My wife and I had the opportunity not long ago to spend several days in rest and recuperation with Sovereign Grand Commander John William McNaughton, 33°, and his lovely lady, Judy, who are our close colleagues in the Northern Masonic Jurisdiction. In our work environments, our time together is often limited to brief moments of conversation in hotel corridors as we await the introductions required by Masonic protocol at one of the many Masonic events we attend throughout any year. Of course, during the NMJ annual meetings or our Southern Jurisdiction biennial meetings, the schedule is particularly full, not leaving much time for meaningful discourse.
And so it was with a sense of appreciation that Sunny and I looked forward to a few days “down time” with Bill and Judy without the expected interruptions and competing demands for time.
We had a great few days together. The role for Bill and me was to follow our ladies around and to have the credit card at the ready as they prowled the stores on shopping expeditions. Invariably though, the temptation was too great not to “talk shop” and to compare notes, an expected turn of events for those whose jobs are so remarkably similar.
I always enjoy Bill’s McNaughton’s perspective on things. A very dedicated Mason of superior ability and commitment in my view, Bill always seems to maintain a clear focus and direction as he guides the Scottish Rite of the Northern Masonic Jurisdiction. They’re lucky to have him.
One of the points that I have heard Commander McNaughton emphasize many times, is that above all else we must not lose sight of who and what we are. And Bill is quick to further note that above all else we are a fraternity, a voluntary association of good men who have bound themselves to each other by solemn obligations. (My summary of his words.) And whatever else we do, whatever worthwhile goals we may pursue or identities we may claim, we must not neglect our nature as a fraternity if we are to continue as a viable presence. Again, my words.
From its earliest days, the Craft emerged as a brotherhood, one that concerned itself with its members and their wellbeing, not just economic but spiritual, emotional, and moral as well. It was a place where a man could belong and find acceptance with the knowledge that his brothers would be concerned about him and look after him as he would for them. That’s what it meant to be accepted as a member of the Craft. No detailed esoteric forays into the origins of the Fraternity are needed; just hear the obligations and consider the focus. What do you think were on the minds of the first brothers with whom these solemn vows originated?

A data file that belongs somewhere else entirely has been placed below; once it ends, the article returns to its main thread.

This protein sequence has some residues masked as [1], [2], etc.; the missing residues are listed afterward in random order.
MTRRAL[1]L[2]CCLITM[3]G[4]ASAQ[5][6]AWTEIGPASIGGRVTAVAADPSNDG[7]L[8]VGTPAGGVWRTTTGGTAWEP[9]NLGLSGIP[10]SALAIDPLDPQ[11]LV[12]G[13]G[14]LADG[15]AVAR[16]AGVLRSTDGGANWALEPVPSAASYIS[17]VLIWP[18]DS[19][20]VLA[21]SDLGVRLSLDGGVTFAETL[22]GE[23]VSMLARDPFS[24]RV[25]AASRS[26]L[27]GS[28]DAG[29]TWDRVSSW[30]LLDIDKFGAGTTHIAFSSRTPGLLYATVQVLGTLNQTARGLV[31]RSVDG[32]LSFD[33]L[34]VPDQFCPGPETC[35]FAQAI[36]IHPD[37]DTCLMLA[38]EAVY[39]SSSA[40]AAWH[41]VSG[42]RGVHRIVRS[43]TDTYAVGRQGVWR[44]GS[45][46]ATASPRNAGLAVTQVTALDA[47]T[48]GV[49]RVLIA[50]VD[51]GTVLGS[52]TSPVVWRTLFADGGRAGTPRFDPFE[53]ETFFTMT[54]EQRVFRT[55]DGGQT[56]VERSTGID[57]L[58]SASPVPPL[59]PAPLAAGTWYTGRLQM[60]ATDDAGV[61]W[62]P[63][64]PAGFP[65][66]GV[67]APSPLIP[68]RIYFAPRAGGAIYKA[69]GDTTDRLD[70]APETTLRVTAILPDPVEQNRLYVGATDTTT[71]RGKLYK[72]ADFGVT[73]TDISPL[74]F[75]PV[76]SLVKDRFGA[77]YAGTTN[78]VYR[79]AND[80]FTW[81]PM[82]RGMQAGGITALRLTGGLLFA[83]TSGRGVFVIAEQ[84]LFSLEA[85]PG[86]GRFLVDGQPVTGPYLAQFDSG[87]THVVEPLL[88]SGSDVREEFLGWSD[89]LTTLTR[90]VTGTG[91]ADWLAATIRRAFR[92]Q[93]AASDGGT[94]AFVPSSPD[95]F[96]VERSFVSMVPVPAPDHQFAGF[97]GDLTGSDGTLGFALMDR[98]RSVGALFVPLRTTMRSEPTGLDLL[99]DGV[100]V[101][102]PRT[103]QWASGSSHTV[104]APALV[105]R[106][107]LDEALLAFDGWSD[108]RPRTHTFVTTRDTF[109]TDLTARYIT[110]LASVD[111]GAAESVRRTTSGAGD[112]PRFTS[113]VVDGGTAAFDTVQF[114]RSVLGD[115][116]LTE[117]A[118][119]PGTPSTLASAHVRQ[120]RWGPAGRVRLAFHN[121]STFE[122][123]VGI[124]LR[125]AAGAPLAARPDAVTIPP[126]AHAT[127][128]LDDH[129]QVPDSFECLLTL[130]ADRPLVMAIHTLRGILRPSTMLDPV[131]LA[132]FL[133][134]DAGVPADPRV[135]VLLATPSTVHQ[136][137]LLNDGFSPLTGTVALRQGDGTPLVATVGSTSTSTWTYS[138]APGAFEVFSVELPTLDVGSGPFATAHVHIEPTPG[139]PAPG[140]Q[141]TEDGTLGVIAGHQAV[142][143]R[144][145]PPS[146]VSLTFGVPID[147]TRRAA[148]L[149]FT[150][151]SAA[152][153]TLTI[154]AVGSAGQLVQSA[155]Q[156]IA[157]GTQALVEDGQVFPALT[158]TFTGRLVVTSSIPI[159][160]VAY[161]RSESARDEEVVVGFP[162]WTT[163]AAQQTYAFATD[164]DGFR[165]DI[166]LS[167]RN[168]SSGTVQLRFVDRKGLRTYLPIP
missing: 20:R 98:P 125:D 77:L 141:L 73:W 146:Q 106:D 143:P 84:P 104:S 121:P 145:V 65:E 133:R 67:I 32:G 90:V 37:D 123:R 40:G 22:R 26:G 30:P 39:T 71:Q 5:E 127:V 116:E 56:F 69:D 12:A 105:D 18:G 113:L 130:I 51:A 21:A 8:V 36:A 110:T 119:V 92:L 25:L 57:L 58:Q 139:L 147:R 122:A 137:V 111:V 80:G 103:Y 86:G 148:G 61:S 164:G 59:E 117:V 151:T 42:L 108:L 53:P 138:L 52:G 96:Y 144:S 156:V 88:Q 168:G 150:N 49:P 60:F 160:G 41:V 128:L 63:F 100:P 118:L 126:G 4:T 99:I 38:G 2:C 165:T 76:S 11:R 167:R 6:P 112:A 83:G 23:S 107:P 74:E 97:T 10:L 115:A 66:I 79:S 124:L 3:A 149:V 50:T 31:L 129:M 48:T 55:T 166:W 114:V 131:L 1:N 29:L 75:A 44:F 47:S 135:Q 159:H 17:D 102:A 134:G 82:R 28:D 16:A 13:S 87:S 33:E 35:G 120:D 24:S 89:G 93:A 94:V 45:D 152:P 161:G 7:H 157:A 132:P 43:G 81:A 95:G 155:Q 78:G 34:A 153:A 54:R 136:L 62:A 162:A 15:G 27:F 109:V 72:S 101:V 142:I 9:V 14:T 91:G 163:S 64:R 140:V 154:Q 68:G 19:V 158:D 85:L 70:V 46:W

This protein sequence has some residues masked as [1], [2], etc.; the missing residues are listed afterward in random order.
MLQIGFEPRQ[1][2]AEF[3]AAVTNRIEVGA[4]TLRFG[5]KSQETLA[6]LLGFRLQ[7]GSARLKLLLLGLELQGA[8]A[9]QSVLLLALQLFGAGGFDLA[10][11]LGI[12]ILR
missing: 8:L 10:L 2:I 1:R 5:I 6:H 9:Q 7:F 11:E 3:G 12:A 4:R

The 1991 motion picture Backdraft, comes to mind. It’s the story of two brothers following in the family tradition of working as firefighters in a busy Chicago firehouse. In one gripping scene, a firefighter finds himself trapped in a burning building. Having lost his footing, he is suspended in midair over a fiery abyss saved from certain death only by the strong grip of his fellow firefighter who is holding him by one hand from above. Knowing his certain death is upon him, he pleads with his comrade above, “Let me go!” His companion, though straining every muscle and fiber yet holds firm and exclaims, “You go, we go!” This, my brothers, is the stuff brotherhood is made of and as Commander McNaughton notes, was once the defining character of Freemasonry.
Have we lost it? In America, anyway, where technology has enabled us to be more self-reliant and to perform many of our daily activities in virtual isolation, where is our sense of community, of caring for each other? Do we still take the time to call a lodge member, or a widow, or simply to check on a guy who once attended the meetings but has slipped “off the radar”? It’s not as dramatic as a fire rescue to be sure, but what has become of that sense of fraternity where one brother would tell another, “You go, we go”? We once claimed that spirit of brotherhood as primary in defining ourselves.
The demand for more Masonic education has almost become a mantra these days. Many noteworthy courses have resulted, not the least of which is the Southern Jurisdiction’s Master Craftsman Program. And yet, the most poignant question that Bill McNaughton posed on our recent mini-vacation remains: How do you teach Fraternity? In the midst of our schools of instructions, our ritual practices, our workshops and conferences, how do you teach Fraternity? How do we remind ourselves, daily, to care about each other?
It is important that we learn our lessons well, perhaps this one first and above all else.